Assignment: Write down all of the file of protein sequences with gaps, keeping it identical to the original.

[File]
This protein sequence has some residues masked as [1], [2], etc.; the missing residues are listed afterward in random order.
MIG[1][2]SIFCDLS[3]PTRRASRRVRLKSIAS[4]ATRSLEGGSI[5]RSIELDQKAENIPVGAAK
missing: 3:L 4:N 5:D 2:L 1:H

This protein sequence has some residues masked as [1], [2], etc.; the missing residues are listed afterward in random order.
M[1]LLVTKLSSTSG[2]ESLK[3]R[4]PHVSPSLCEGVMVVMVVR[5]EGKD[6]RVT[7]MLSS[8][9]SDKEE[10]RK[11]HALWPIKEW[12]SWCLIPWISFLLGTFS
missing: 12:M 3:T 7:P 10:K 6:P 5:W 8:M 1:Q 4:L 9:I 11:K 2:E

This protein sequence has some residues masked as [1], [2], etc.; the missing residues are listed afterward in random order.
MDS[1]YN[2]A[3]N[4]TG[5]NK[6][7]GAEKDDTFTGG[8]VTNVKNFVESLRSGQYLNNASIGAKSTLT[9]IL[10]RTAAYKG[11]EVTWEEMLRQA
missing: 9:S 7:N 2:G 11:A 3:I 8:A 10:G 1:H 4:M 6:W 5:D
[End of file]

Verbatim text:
This protein sequence has some residues masked as [1], [2], etc.; the missing residues are listed afterward in random order.
MIG[1][2]SIFCDLS[3]PTRRASRRVRLKSIAS[4]ATRSLEGGSI[5]RSIELDQKAENIPVGAAK
missing: 3:L 4:N 5:D 2:L 1:H

This protein sequence has some residues masked as [1], [2], etc.; the missing residues are listed afterward in random order.
M[1]LLVTKLSSTSG[2]ESLK[3]R[4]PHVSPSLCEGVMVVMVVR[5]EGKD[6]RVT[7]MLSS[8][9]SDKEE[10]RK[11]HALWPIKEW[12]SWCLIPWISFLLGTFS
missing: 12:M 3:T 7:P 10:K 6:P 5:W 8:M 1:Q 4:L 9:I 11:K 2:E

This protein sequence has some residues masked as [1], [2], etc.; the missing residues are listed afterward in random order.
MDS[1]YN[2]A[3]N[4]TG[5]NK[6][7]GAEKDDTFTGG[8]VTNVKNFVESLRSGQYLNNASIGAKSTLT[9]IL[10]RTAAYKG[11]EVTWEEMLRQA
missing: 9:S 7:N 2:G 11:A 3:I 8:A 10:G 1:H 4:M 6:W 5:D